Category Archives: Process
What’s up? Writing.
Reading (fiction) and Writing (non-fiction) that is. As you know, I do monthly book and comic book reviews at BlackNerdProblems.com. (What? You don’t know that? Get over there and read my stuff! Some fan you are.) The site is 6 months in, and between all the hard work of the contributors and the guiding hand of William Evans as the Editor-in-Chief, it is blowing up.
I’ve really hit my stride in my book and comic reviews. It pushes me to consider fiction in a holistic way, considering the whole and the parts. I’m a copy editor by trade, I read in the weeds, worrying about spelling and sentence structure and metaphor construction. But as a pop culture critic, I’m not going to give the thumbs-down just because of some misspelled words – I’ll judge, don’t get me wrong – but I won’t automatically throw shade at a book because of it. A novel is a machine that produces a result (entertainment, horror, action, whatever) and the quality of that result is what most deserves comment. It is what drives a person to buy or not to buy. Now if only I could find a reliable source for culturally relevant images without having to spend hours of my day sorting tumblr porn, I’d be as chill as this:
In the last few months I’ve realized how solitary my writing, and nerding, life has been. I’ve been in writing groups and shared my nerd loves with friends, attended conventions, even dressed funny in public, but as I spend more of my free time conversing with and reading the work of other Black Nerds, I see that I was always, subtly, culturally isolated. I was always explaining my jokes and defending my choices and fighting expectations of my preferences. It is the work of a Black Nerd in a White Nerd world, just as it is the work of a Black person in a White one. Now, I’m not going to say I’ve “met my people” by becoming active in the Black Nerd community (There’s a Black Nerd community? Yep, there is. We have our own Twitter hashtags and everything. No, I’m not going to tell you what they are tho, that’d be too easy) but I am going to say I feel understood in a way I’ve never felt before. And that’s about the best way to go into Autumn I can think of.
This weekend, I’ll be attending Convolution SF in SF . I’ll be doing readings from the book, or perhaps a few of my short stories, and holding down a few panels on Women, inspiration, and creativity while parenting. If you are in the area, come on by. It’ll be a great chance to spend some good geek time at a place with a pool and a bar. No downside there.
If you want to hear my opinions on books, comics, and other assorted Black Nerd items, hit me at BlackNerdProblems.com or find me on the Twitter. I know interesting people who tweet interesting things which I then re-tweet with reckless abandon. Again, no downside there.
I’m reminded that it has been a while since I dropped a link to the novel, you know Queen of Hunger, into a blog post. So, here it is: Queen of Hunger: Tales of the Assembled Book 1. You haven’t bought it? Try the sample chapter…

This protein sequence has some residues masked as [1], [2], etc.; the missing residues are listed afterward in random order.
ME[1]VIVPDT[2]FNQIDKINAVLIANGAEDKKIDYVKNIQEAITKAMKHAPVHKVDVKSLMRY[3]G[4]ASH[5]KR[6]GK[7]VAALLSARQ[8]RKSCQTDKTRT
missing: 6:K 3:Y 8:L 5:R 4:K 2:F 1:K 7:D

Through a long series of connections (and with too much time on my hands), I found myself wandering the Internet, looking at historical costuming blogs.
Now I’m not a seamstress. I can work a basic sewing machine, follow a pattern and mend a seam. That’s about it. I have none, and I mean none, of the basic skills needed to be a really good seamstress — color coordination, design sense, the ability to visualize in 3D using 2D materials, etc. At the same time, it is an art form I feel closely mirrors my own writing. Creating clothing is a process of trial and error; drape, pin, move and re-move; sew, sew, sew; try it; sew, sew, sew; pull out the buttons; sew, sew, sew; start over in a different color with a zipper next time.
There’s also the way that clothing and costuming is constantly shifting under the pressures of fashion and practicality. I feel that writing in “genre” fiction can be very much about hitting the fashion of the year or rather, the fashion of next year. The dress that flops on this year’s runway may be picked up in five years and be a complete smash. Some fashions are best evaluated in hindsight because of what they reveal about the world in which they were created, what they describe about perceived femininity/masculinity, the stories they tell of trade and travel. Aren’t stories the same way?
Speaking of stories — I did do a new writing challenge this week, but the result is far too dis-jointed to share. I have this terrible fear that I’ve got a new cast of characters coming together for a new long-form-not-quite-novel. The last thing I need is another “too long for a short story too short for a novel” piece of fiction. But like with sewing, sometimes you have to work your fabric stash. You never know, it might be enough for that Victorian ballgown you’ve been dreaming of if you piece it right.
I leave you with my newest online costuming obsession: Rate the Dress.
Like I said, I’m no costumer, but the idea of looking back over history’s clothing and evaluating it for cut, color, and desirability just appeals to all my senses. If I knew just a little bit more I’d be tempted to start voting. But that’s the deep end of the pool and as you know, Internet people aren’t always kind when you’re in their pool.
After all this dress talk, I feel the need to leave you with a picture of a dress. So here you go, my current favorite use of the color red:
Dress, silk, 1887, White Howard & Co.:25 W. 16th St.:New York, Metropolitan Museum of Art, CI68.53.6ab